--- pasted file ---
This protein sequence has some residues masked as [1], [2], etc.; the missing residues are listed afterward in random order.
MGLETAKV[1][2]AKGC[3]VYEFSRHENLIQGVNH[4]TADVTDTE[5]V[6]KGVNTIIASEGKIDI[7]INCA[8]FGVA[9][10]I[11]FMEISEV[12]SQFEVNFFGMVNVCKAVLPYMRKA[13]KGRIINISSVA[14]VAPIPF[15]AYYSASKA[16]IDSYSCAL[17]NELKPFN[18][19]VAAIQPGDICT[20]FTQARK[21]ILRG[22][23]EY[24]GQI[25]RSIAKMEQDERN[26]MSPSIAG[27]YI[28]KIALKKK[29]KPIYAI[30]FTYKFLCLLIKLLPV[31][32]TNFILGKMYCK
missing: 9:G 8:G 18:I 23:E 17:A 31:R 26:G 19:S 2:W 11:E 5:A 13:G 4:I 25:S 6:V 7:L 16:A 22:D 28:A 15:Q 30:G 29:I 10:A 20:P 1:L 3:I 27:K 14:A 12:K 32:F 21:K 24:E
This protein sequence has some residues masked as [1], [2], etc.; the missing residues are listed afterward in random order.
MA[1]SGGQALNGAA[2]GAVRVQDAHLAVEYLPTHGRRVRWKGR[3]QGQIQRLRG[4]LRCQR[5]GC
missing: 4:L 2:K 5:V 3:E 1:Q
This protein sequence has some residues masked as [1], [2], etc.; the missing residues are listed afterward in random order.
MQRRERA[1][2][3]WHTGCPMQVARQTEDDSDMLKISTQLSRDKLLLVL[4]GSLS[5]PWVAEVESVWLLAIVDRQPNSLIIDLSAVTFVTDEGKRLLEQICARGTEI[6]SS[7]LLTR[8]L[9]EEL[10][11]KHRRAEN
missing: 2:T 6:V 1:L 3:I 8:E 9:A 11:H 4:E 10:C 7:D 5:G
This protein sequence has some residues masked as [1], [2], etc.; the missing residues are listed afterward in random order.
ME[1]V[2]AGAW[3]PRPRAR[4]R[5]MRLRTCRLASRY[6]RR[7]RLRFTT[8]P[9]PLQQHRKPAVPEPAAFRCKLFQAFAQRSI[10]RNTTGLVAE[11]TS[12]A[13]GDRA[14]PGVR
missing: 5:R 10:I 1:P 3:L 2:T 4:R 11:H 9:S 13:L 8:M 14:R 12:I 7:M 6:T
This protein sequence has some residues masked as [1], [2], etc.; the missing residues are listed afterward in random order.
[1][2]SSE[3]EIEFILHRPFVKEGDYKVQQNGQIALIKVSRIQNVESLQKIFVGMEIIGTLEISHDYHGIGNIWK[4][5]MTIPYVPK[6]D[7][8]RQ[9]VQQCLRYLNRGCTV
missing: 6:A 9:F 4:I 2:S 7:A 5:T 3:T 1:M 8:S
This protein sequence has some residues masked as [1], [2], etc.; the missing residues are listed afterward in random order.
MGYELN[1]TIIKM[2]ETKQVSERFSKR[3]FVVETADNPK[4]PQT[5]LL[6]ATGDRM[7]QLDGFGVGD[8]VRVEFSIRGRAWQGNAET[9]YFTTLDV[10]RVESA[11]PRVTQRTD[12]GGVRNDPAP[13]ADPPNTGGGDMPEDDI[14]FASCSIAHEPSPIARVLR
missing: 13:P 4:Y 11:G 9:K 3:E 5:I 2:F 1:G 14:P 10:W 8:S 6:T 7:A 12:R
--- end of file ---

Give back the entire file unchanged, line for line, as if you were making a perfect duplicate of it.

This protein sequence has some residues masked as [1], [2], etc.; the missing residues are listed afterward in random order.
MGLETAKV[1][2]AKGC[3]VYEFSRHENLIQGVNH[4]TADVTDTE[5]V[6]KGVNTIIASEGKIDI[7]INCA[8]FGVA[9][10]I[11]FMEISEV[12]SQFEVNFFGMVNVCKAVLPYMRKA[13]KGRIINISSVA[14]VAPIPF[15]AYYSASKA[16]IDSYSCAL[17]NELKPFN[18][19]VAAIQPGDICT[20]FTQARK[21]ILRG[22][23]EY[24]GQI[25]RSIAKMEQDERN[26]MSPSIAG[27]YI[28]KIALKKK[29]KPIYAI[30]FTYKFLCLLIKLLPV[31][32]TNFILGKMYCK
missing: 9:G 8:G 18:I 23:E 17:A 31:R 26:G 19:S 2:W 11:E 5:A 13:G 4:I 25:S 6:V 7:L 16:A 22:D 28:A 15:Q 30:G 29:I 10:A 20:P 1:L 3:I 27:K 14:A 12:K 32:F 21:K 24:E
This protein sequence has some residues masked as [1], [2], etc.; the missing residues are listed afterward in random order.
MA[1]SGGQALNGAA[2]GAVRVQDAHLAVEYLPTHGRRVRWKGR[3]QGQIQRLRG[4]LRCQR[5]GC
missing: 4:L 2:K 5:V 3:E 1:Q
This protein sequence has some residues masked as [1], [2], etc.; the missing residues are listed afterward in random order.
MQRRERA[1][2][3]WHTGCPMQVARQTEDDSDMLKISTQLSRDKLLLVL[4]GSLS[5]PWVAEVESVWLLAIVDRQPNSLIIDLSAVTFVTDEGKRLLEQICARGTEI[6]SS[7]LLTR[8]L[9]EEL[10][11]KHRRAEN
missing: 2:T 6:V 1:L 3:I 8:E 9:A 11:H 4:E 10:C 7:D 5:G
This protein sequence has some residues masked as [1], [2], etc.; the missing residues are listed afterward in random order.
ME[1]V[2]AGAW[3]PRPRAR[4]R[5]MRLRTCRLASRY[6]RR[7]RLRFTT[8]P[9]PLQQHRKPAVPEPAAFRCKLFQAFAQRSI[10]RNTTGLVAE[11]TS[12]A[13]GDRA[14]PGVR
missing: 5:R 10:I 1:P 3:L 2:T 4:R 11:H 9:S 13:L 8:M 14:R 12:I 7:M 6:T
This protein sequence has some residues masked as [1], [2], etc.; the missing residues are listed afterward in random order.
[1][2]SSE[3]EIEFILHRPFVKEGDYKVQQNGQIALIKVSRIQNVESLQKIFVGMEIIGTLEISHDYHGIGNIWK[4][5]MTIPYVPK[6]D[7][8]RQ[9]VQQCLRYLNRGCTV
missing: 6:A 9:F 4:I 2:S 7:A 5:T 3:T 1:M 8:S
This protein sequence has some residues masked as [1], [2], etc.; the missing residues are listed afterward in random order.
MGYELN[1]TIIKM[2]ETKQVSERFSKR[3]FVVETADNPK[4]PQT[5]LL[6]ATGDRM[7]QLDGFGVGD[8]VRVEFSIRGRAWQGNAET[9]YFTTLDV[10]RVESA[11]PRVTQRTD[12]GGVRNDPAP[13]ADPPNTGGGDMPEDDI[14]FASCSIAHEPSPIARVLR
missing: 13:P 4:Y 11:G 9:K 3:E 5:I 2:F 1:G 14:P 10:W 8:S 6:T 7:A 12:R